Vertical Integration, Casting & Machining

February 16, 2021

Vertical Integration, Casting & Machining

Below is a throwback article from our LinkedIn page from 2015: 

Changes in the World of Casting & Machining

Since the dog days of the early 1900’s, when Henry Ford was ram-rodding the idea of an “assembly line”, while his customers were asking him for “faster horses”, OEM’s (Original equipment manufacturers) have sought out machine shops as their primary source for castings.  It made sense, the machine shop was the last stop in the line, so from a material flow standpoint, the OEM buys from the machine shop, and the machine shop sources the castings to a foundry.  

To stay on Ford analogies, this thinking is like going out and buying a Ford Model A today, it was great at the time, but it’s obsolete.  Foundries like LeClaire Manufacturing have pioneered a path of vertical integration, building full force machine shops to complement their Foundries.  In LeClaire’s case, over the past 15 years, their machining capabilities have gone from simple milling and drilling to holding .0005” tolerances on hydraulic cylinder bores that require surface finishes held in the Aerospace world.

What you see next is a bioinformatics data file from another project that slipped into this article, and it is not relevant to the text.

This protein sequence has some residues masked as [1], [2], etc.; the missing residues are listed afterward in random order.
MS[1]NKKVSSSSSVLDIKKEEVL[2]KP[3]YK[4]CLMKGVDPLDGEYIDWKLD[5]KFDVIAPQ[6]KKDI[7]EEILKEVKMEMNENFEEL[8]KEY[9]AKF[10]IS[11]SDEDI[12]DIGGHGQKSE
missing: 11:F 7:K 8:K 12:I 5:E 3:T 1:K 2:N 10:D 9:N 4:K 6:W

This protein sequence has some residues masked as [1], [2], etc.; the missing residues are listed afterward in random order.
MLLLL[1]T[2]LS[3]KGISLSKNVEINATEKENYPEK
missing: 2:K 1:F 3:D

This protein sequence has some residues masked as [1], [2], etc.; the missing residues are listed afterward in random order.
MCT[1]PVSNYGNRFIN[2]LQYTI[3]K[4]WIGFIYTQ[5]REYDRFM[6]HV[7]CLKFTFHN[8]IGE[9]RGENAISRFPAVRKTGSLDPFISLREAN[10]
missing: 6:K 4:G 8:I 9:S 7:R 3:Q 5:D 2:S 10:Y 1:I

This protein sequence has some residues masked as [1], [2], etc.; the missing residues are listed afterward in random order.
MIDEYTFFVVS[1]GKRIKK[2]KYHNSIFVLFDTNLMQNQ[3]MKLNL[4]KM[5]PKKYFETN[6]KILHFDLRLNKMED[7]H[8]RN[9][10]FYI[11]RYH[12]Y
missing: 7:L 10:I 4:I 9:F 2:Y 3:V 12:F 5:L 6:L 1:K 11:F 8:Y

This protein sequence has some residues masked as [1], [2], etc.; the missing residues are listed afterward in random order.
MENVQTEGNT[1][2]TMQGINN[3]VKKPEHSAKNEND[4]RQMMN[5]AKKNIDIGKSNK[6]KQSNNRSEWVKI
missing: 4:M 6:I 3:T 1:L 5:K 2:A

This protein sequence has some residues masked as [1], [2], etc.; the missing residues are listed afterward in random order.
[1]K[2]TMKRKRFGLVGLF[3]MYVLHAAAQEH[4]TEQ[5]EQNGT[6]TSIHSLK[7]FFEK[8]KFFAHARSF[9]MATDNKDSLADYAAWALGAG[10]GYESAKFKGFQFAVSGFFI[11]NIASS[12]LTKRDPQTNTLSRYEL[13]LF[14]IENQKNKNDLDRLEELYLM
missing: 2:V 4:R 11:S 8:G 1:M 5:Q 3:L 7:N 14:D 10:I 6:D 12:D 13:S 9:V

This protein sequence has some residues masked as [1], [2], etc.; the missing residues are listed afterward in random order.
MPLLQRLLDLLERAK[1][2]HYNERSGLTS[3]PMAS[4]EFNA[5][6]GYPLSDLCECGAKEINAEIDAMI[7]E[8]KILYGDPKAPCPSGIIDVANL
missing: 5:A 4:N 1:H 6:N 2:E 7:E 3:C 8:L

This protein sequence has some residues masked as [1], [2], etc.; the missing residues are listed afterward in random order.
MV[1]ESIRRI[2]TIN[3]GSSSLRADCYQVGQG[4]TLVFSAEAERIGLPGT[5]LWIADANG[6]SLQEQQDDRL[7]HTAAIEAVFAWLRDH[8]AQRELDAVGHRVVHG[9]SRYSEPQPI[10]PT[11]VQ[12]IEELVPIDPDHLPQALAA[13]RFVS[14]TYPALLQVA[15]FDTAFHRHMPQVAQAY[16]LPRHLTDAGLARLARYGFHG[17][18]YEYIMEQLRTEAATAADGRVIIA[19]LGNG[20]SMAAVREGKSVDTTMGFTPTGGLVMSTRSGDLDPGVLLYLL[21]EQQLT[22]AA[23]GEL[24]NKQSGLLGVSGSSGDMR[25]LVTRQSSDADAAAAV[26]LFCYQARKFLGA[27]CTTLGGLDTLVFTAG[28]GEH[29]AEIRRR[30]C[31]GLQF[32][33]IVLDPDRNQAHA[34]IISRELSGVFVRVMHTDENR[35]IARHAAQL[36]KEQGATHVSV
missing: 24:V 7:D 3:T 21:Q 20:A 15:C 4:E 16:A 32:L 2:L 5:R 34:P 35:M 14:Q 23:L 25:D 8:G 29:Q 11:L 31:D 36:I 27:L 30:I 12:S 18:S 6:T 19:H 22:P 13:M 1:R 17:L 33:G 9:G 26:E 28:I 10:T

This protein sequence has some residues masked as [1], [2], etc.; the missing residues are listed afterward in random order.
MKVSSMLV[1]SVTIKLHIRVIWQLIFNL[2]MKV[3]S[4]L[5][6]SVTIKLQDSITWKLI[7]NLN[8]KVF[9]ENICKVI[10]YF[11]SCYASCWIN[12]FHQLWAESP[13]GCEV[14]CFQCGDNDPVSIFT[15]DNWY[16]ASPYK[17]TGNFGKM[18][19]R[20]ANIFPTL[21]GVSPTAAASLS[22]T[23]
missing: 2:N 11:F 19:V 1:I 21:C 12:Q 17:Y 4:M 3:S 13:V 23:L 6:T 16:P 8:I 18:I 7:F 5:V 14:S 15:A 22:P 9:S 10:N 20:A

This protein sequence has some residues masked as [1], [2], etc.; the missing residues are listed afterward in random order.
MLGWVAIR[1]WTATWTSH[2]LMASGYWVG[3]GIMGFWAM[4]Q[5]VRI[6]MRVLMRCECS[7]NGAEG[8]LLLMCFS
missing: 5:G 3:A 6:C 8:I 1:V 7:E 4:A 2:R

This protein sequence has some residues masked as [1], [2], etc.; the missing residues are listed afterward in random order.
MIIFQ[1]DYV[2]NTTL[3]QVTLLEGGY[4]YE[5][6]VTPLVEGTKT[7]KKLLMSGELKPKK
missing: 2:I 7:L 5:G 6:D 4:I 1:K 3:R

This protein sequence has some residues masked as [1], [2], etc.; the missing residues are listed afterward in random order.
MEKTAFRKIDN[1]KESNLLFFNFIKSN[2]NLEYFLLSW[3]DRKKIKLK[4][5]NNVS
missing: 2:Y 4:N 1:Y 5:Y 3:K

This article isn’t about machining capabilities though; Sand and Permanent Mold Aluminum Castings are difficult, especially the ones that stay “onshore”.  Most of the fence post top and boat anchor castings are long gone to low-cost countries, so to compete in the U.S., you need to offer quality parts and adaptability to customer’s delivery needs (try getting a rush order from an oversea’s vendor, from ingot to machined part, in a week).  With the ever-increasing demand for an engineering savvy foundry that can make an impossible part possible, it makes perfect sense for the OEM to go direct to the foundry that has machining capabilities, rather than going through a third-party machine shop.  The casting design improvement ideas come from the foundry (the casting experts), these ideas make the challenging castings less likely to leak, cold shut, trap air, and other common casting defects.  When OEM’s go directly to the foundry, these improvement ideas do not become muddled through the ‘telephone’ game; the foundry should work directly with the OEM on how to make the challenging parts as robust as possible, with the design considerations of the OEM being discussed openly, the machining is simply in support of the castings, to finish the product.  

With this methodology of single-source responsibility, finger-pointing to who is at fault for quality, price, or delivery is all eliminated, only one source involved, and at LeClaire, we fix problems and move forward.  At LeClaire Manufacturing, our complex casting AND machining monitoring software have blessed our growth over the past years, we’re excited to keep moving forward and make the most challenging castings, a reality.

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